NSPIRE Terms and Definitions

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Term Definition
Advisory Inspection Score

An NSPIRE inspection score given to a property volunteering in the NSPIRE Demonstration. During the NSPIRE Demonstration, NSPIRE inspection scores are advisory and do not count against volunteer properties, which carry forward their most recent Uniform Physical Condition Standards (UPCS) scores. Advisory inspection scores provide the Real Estate Assessment Center (REAC) data points for analysis and refinement of the NSPIRE scoring model.

The NSPIRE inspection scores vary from the Public Housing Assessment System (PASS) model by prioritizing health and safety to identify substandard properties and protect residents.

Approved Property A volunteer property that has applied and been approved by the Department of Housing and Urban Development (HUD) to participate in the NSPIRE Demonstration.
Assessment ID A unique identifier for the NSPIRE Demonstration inspection. The inspections number is generated, assigned, and entered in the health & safety spreadsheet as part of REAC’s automation process. It is one of the thirteen fields that will already be filled in when the property representative accesses the spreadsheet.
Building Any structure that has a contiguous roofline, has a permanent foundation (including pier foundations poured to bearing soil and below the frost line), is enclosed on all sides, and has at least one utility servicing it such as electric, gas, water, or sewer.
Building System Any inside or outside inspectable areas, including the building site and components of the building envelope, that provide domestic water, electricity, elevators, emergency power, fire protection, heating, ventilation, and air conditioning (HVAC), and sanitary services.
Contractor
  1. Any individual or other legal entity that:
    1. Directly or indirectly (e.g., through an affiliate), submits offers for or is awarded, or reasonably may be expected to submit offers for or be awarded, a Government contract, including a contract for carriage under Government or commercial bills of lading, or a subcontract under a Government contract; or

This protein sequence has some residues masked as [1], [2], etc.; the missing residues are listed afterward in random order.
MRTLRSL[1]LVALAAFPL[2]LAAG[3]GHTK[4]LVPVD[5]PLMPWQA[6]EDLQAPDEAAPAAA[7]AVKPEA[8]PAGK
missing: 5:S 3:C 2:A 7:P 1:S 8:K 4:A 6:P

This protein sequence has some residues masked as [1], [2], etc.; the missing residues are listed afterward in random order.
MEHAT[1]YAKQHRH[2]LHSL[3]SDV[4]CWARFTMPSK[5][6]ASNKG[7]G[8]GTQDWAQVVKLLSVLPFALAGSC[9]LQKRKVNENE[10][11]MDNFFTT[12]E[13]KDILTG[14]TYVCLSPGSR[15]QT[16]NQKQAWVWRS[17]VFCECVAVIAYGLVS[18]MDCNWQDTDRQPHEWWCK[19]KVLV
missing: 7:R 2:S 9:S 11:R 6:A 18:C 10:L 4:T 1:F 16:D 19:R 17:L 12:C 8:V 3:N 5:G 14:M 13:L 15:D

2. Conducts business, or reasonably may be expected to conduct business, with the Government as an agent or representative of another contractor. (FAR 9.403)
  2. Includes the terms prime contractor and subcontractor. (FAR 22.801)
  3. Includes a subcontractor at any tier whose subcontract is subject to the provisions of the Services Contract Act. (FAR 22.1001)
  4. For subcontracting requirements, the total contractor organization or a separate entity of it, such as an affiliate, division, or plant, that performs its own purchasing. (FAR 44.101)
Defect ID A unique identifier for an NSPIRE deficiency. Like the Assessment Response ID, it is generated, assigned, and entered in the health & safety spreadsheet as part of REAC’s automation process and is one of the thirteen fields that will already be filled in when the property representative accesses the spreadsheet.
Deficiency A defect or condition cited in a HUD physical inspection when there is an inspectable item that is observed to be missing, flawed, or not functioning as designed. Deficiencies differ by classification and severity, and deficiency definitions specify what must be recorded for a given deficiency. Under NSPIRE, all citable deficiencies are critical and tie back to a rationale. See Rationale.
Health and Safety Risk A risk that poses potential danger to residents. Health and safety risks are broken down to two categories: standard and severe. Standard health and safety risks are non-life threatening, and deficiencies identified as such require corrective action within 30 days. Severe health and safety risks are comprised of non-life-threatening (NLT) and life-threatening (LT) deficiencies. Severe NLT deficiencies must be corrected within 30 days in the Housing Choice Voucher program and within 24 hours in other programs. All life-threatening deficiencies must be corrected within 24 hours.
HCV (Housing Choice Vouchers) The Federal Government's major program for assisting very low-income families, the elderly, and the disabled to afford decent, safe, and sanitary housing in the private market and not limited to units located in subsidized housing projects. Housing assistance is provided on behalf of the family or individual, which allows participants to find their own housing, including single-family homes, townhouses, and apartments, provided that housing meets program requirements. Housing choice vouchers are administered locally by public housing agencies that receive Federal funds from HUD. The Housing Quality Standards (HQS) used to inspect properties in the HCV program will be superseded by NSPIRE, once implemented. See Section 8.